Beauty & the Beast

Davis Theatre for the Performing Arts
March 5 - 6, 2022

Once upon a time in the depths of the French countryside lived a Prince who ruled over his land with an iron fist. He was cruel, without empathy for the plight of those that suffered in poverty while he lived in splendor

One day he was approached by an old beggar woman, and repeatedly ignored her pleas for help. His arrogance turned to horror as she transformed before him into a beautiful enchantress. He begged for her forgiveness, but it was far too late. Intent on teaching him a lesson, the Enchantress transformed him into a hideous beast and bound the curse with an enchanted rose. To break the spell, he must find true love before the last petal falls.

 

Should he fail, then the curse will seal his fate, and he will be doomed to live as a beast forever.

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It’s a “tale as old as time,” a story of love and failed first impressions.
 
There’s a Beauty. There’s a cursed Beast. There’s a cast of other magical characters, including a dancing enchanted rose. 

- Shannon Heupel, Montgomery Advertiser

Meet the main characters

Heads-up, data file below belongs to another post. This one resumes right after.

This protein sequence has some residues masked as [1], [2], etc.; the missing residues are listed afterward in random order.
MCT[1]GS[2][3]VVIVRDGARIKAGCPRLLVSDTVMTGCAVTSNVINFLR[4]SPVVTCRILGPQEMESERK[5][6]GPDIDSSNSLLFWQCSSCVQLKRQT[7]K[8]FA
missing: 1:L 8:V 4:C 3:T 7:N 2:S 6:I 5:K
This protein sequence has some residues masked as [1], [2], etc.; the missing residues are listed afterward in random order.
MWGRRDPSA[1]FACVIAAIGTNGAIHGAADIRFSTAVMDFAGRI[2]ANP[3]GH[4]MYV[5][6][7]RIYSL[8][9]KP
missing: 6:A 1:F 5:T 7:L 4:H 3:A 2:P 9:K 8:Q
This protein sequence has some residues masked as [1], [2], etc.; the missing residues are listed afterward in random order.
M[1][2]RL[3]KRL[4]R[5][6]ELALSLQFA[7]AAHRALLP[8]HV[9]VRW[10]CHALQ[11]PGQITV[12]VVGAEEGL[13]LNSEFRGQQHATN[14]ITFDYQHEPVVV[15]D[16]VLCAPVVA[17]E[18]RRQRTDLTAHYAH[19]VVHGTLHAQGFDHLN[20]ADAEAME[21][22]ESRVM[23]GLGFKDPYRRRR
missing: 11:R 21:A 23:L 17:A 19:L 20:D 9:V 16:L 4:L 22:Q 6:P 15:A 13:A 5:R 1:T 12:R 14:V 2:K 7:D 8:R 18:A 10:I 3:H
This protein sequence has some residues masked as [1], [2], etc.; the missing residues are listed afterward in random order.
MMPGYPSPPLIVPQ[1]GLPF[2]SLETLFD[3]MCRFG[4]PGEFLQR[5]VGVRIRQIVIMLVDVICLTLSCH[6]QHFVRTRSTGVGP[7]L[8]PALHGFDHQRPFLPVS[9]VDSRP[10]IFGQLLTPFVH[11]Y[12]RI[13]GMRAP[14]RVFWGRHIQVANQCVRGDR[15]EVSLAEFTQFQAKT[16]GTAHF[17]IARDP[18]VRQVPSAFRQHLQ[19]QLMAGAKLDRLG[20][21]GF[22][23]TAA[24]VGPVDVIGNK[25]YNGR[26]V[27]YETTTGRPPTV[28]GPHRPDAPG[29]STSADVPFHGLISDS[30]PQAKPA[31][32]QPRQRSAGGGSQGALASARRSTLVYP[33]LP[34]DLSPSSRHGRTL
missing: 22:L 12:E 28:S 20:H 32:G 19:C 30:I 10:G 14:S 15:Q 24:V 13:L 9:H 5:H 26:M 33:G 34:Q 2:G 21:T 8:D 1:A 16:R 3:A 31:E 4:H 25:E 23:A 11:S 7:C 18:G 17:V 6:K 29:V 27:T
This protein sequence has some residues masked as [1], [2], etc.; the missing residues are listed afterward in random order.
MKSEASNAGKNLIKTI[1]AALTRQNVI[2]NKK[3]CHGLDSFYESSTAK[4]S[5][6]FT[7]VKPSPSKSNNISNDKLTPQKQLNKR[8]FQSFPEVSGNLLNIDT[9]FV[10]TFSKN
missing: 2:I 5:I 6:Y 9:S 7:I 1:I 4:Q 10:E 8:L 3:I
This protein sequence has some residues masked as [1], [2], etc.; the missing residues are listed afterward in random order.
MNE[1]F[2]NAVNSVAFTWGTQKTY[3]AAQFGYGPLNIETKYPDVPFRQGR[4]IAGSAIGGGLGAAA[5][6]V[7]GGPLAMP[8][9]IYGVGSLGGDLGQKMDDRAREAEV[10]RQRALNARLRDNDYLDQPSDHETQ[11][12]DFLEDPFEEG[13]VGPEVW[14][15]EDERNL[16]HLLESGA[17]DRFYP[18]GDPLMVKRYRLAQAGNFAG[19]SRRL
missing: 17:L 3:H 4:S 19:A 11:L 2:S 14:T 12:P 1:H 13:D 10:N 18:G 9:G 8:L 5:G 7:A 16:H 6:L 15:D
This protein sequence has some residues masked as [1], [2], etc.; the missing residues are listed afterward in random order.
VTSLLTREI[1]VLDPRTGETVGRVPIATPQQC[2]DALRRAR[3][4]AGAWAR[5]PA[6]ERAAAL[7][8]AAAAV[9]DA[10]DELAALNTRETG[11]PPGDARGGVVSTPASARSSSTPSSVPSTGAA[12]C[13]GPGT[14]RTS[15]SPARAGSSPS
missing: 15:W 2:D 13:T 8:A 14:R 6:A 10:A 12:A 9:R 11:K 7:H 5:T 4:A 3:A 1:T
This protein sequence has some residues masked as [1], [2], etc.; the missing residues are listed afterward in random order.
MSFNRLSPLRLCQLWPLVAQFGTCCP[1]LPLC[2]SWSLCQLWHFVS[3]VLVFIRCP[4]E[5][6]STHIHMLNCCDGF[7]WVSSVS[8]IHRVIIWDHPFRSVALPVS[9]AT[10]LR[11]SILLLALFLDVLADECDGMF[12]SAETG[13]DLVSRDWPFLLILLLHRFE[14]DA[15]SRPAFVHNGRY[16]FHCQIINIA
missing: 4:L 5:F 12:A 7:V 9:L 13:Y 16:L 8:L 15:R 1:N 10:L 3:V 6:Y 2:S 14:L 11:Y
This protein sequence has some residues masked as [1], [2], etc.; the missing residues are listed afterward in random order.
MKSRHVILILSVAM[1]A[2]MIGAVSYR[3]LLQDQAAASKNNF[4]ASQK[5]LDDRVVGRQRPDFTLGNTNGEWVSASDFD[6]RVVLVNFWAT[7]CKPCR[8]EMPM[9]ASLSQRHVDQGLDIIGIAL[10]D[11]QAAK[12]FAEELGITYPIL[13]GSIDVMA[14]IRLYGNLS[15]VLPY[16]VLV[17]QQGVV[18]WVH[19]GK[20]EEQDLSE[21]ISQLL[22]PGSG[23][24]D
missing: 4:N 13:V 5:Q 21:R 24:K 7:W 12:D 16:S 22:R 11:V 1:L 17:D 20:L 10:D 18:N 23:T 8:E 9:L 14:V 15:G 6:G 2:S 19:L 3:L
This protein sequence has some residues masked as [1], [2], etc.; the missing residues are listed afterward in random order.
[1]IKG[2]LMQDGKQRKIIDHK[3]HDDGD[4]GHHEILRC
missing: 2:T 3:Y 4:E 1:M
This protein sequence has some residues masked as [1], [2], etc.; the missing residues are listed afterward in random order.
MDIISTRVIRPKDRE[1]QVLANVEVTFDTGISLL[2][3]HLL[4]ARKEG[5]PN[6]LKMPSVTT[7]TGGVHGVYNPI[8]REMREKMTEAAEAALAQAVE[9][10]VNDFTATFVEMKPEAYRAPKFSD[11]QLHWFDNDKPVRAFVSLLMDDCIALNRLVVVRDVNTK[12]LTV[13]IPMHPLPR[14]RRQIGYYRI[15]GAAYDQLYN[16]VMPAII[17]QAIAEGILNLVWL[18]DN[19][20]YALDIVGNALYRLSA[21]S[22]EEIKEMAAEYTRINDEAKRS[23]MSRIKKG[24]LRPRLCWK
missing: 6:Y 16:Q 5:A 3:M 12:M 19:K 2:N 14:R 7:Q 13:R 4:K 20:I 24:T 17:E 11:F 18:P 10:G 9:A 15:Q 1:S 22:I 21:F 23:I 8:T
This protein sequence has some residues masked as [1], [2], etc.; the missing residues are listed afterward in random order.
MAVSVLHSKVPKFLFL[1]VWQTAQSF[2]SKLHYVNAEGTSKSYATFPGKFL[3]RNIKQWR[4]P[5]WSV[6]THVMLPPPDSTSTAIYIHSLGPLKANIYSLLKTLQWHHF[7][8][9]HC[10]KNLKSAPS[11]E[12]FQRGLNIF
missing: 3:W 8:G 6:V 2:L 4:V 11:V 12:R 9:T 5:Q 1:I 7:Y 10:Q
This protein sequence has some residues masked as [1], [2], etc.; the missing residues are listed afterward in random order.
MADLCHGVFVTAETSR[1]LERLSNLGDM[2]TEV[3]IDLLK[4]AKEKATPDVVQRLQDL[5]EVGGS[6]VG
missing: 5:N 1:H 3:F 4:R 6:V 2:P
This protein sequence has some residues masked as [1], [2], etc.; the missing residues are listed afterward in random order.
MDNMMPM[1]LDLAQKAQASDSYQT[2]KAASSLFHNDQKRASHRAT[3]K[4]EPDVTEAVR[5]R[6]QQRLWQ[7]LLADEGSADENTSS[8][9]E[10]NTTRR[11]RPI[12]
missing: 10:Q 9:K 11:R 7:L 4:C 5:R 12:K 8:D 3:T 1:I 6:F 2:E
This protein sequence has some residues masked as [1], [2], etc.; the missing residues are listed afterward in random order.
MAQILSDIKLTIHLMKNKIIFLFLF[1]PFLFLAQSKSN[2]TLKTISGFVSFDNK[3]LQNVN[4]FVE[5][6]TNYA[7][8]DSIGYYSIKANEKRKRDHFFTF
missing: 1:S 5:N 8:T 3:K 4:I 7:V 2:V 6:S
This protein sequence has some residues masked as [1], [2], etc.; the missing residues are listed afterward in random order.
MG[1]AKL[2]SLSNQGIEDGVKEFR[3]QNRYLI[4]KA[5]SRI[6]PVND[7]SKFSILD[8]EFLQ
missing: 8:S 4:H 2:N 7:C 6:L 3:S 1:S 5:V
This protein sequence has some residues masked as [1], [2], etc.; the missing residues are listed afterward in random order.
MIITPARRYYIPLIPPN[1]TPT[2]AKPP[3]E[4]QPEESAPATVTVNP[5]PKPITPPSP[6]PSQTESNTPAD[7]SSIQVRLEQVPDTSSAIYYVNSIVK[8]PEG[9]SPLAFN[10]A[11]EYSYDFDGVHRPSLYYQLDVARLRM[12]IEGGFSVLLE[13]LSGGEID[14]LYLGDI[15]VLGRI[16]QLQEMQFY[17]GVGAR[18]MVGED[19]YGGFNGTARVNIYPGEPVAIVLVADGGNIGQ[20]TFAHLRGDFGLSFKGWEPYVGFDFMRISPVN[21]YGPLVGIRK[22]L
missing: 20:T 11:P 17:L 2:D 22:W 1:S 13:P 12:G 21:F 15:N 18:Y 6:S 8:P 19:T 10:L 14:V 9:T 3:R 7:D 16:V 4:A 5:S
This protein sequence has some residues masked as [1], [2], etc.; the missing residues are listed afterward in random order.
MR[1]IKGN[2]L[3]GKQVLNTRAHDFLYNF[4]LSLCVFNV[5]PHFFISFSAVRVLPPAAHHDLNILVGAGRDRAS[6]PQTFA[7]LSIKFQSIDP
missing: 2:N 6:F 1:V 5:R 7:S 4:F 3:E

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Thoughts from the choreographer

It’s a story we all know and cherish. It was a part of our childhood. It stayed with us as we grew up. Who doesn’t remember that song by the lovable Mrs. Potts, a.k.a the incomparable Angela Lansbury?

Tale as old as time

Song as old as rhyme

Beauty and the beast…

I have done a multitude of full-length storybook ballets over the years. Peter Pan, for example, was a high-flying adventure full of pirates, mermaids, and a headstrong little boy who laughed in the face of all who dared to tell him to grow up. Cinderella, on the other hand, was a ballet for the dreamer in all of us a true rags to riches story, and the indomitable truth that through kindness all things are possible. The list goes on and on, but there is a common thread. Each story has a lesson. A deeper message that can truly leave a lasting impression on the audience.

My telling of Beauty and the Beast is a departure from the mainstream and returns to the original fairy tale in French which is called La Belle et la Bête. It was written by French novelist Gabrielle-Suzanne Barbot de Villeneuve in  1740. It was then later revised by Jeanne-Marie Leprince de Beaumont in 1756. However, the influence for the story reaches back to the 2nd century AD with the tale of Cupid and Psyche, from Metamorphoses, written by Platonicus.

Beauty and the Beast is a story ultimately about the power of kindness and the ability to look past what lies on the surface.

- Sara Sanford

"Genuine kindness is no ordinary act, but a gift of rare beauty."

- Sylvia Rossetti

photography © Richard & Holley Calmes